Markus Neteler wrote:

> > > 2. r.statistics uses r.stats to calculate the statistics, and r.stats

> > > reads its inputs as CELL.

> >

> > In this case, r.statistics could also accept an FCELL map

> > without complaining? Currently I need extra steps to round

> > elevation to a CELL map before running r.statistics.

>

> You should be able to simply remove the check at

> raster/r.statistics/main.c:83:

>

> if( G_raster_map_is_fp(covermap->answer, mapset) != 0 )

> G_fatal_error (_("This module currently only works for integer (CELL) maps"));

>

> Or you might want to replace the error with a warning that the result

> is inaccurate.

If so, the latter. Currently I have to round() the elevation map

before running r.statistics - so results are inaccurate anyway

but the procedure requires more extra work.

But if you round() manually, you know that you're introducing

inaccuracy, hence the suggestion of a warning if you allow r.stats to

do it automatically.

The master question is: is it possible to conditionalize calls in

r3.stats to make it working for 2D maps. The new implementation from

Soeren sounds promising and along the lines of your suggestion to

rewrite r.stats from scratch.

I don't know how r3.stats works.

However, if we were to re-write something, it would probably be better

to re-write r.statistics to avoid using r.stats than to re-write

r.stats itself. r.stats has other uses beyond being a back-end for

r.statistics.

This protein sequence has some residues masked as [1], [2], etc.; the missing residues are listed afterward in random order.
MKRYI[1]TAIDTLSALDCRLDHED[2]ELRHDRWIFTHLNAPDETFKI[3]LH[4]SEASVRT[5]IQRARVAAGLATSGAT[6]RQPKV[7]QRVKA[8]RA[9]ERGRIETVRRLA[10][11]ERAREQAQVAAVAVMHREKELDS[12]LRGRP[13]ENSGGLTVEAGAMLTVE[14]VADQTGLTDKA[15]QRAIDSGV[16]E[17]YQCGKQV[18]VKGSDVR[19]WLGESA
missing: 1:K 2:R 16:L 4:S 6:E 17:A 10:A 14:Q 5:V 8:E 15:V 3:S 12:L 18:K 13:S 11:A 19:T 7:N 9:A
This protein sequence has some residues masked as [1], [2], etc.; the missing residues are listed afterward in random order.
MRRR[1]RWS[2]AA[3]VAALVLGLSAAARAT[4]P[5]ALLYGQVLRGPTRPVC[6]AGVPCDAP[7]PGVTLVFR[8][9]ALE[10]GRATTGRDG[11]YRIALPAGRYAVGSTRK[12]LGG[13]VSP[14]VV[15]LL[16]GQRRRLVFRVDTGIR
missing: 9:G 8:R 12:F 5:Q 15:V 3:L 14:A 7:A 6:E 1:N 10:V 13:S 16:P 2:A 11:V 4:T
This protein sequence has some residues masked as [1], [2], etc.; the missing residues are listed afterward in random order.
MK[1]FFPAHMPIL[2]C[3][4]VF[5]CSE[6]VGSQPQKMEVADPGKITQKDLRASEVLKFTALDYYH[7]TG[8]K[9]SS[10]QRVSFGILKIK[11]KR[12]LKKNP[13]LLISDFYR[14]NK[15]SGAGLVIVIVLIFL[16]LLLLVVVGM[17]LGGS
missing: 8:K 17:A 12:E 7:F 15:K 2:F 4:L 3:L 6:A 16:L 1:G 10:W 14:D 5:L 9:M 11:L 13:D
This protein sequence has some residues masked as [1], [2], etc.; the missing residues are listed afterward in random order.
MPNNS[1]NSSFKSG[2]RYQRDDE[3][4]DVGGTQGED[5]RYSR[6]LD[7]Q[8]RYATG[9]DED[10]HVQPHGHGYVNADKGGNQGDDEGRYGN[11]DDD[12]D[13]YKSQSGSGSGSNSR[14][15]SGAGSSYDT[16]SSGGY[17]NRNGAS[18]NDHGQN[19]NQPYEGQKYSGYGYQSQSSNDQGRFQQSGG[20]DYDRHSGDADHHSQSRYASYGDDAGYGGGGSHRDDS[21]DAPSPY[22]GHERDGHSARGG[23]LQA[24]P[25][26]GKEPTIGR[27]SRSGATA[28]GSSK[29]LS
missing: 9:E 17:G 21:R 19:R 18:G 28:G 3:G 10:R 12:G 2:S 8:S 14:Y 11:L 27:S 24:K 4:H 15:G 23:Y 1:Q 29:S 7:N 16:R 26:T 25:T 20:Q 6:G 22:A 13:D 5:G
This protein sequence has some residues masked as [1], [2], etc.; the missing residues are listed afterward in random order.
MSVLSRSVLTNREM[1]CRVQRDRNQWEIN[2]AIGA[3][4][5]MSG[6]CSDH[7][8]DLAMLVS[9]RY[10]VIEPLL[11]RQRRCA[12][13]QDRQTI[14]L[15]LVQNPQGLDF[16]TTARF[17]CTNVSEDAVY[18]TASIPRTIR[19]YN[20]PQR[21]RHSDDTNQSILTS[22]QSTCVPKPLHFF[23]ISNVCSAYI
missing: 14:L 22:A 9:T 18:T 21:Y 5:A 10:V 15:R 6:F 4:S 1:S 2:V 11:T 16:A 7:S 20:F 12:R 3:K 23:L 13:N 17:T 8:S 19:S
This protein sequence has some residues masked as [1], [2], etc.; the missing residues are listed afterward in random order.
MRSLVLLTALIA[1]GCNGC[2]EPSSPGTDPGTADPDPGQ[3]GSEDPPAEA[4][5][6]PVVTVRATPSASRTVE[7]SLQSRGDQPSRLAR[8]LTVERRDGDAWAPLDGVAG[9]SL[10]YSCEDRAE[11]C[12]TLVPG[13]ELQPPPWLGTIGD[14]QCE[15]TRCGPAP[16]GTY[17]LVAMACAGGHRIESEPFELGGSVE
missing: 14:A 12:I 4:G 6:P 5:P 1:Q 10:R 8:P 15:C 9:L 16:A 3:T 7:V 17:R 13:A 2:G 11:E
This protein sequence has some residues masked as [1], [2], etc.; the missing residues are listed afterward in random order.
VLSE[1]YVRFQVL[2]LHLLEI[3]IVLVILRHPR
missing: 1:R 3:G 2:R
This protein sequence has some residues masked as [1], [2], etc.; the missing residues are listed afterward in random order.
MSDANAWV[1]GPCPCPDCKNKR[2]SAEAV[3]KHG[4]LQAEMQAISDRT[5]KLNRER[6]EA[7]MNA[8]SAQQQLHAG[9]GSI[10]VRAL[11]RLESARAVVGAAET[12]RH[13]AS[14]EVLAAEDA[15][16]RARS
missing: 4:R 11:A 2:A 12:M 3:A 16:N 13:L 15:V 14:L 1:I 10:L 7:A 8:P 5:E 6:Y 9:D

r.statistics is a simpler case, as I would expect the number of

distinct categories in the base map to be low enough that you could

comfortably store an accumulator per category.

To simplify matters futher, I would use a linear array, indexed by

base category, rather than an associative array (btree, hash table

etc). Base categories would normally be small non-negative integers

(i.e. suitable for use as indices), and if they aren't (i.e. the

allocation is sparse or includes negative values), you can always

"renumber" the categories using a reclass, e.g.:

r.stats -n $inmap | awk '{print $1,"=",NR-1}' | r.reclass input=$inmap output=$outmap

Finally, it may be better to move the "awkward" aggregates (median,

mode) to a separate module, as the algorithms involved are completely

different.

It would probably be worth offering a choice of a single- or

multiple-pass algorithm. Count, sum, mean, minimum and maximum only

require a single pass. AFAICT, variance, standard deviation, skew and

kurtosis can all be done in a single pass, but a multiple-pass

algorithm would be more accurate.

Actually, computing the mode of a large amount of FP data (or integer

data with a large range) is even worse than computing quantiles.

AFAICT, any general solution must have worst-case memory consumption

proportional to either the number of cells in the input map or the

number of possible values (i.e. 2^32 for CELL/FCELL, 2^64 for DCELL).

For a large map with a small range, you need one counter for each

possible value. For a map with a large range, the optimal solution is

to simply sort the input map then scan the sorted data while tracking

the most common value found to data.

For a DCELL map which is too large to fit into memory, the only

practical solution is to reduce the precision.

--

Glynn Clements <glynn@gclements.plus.com>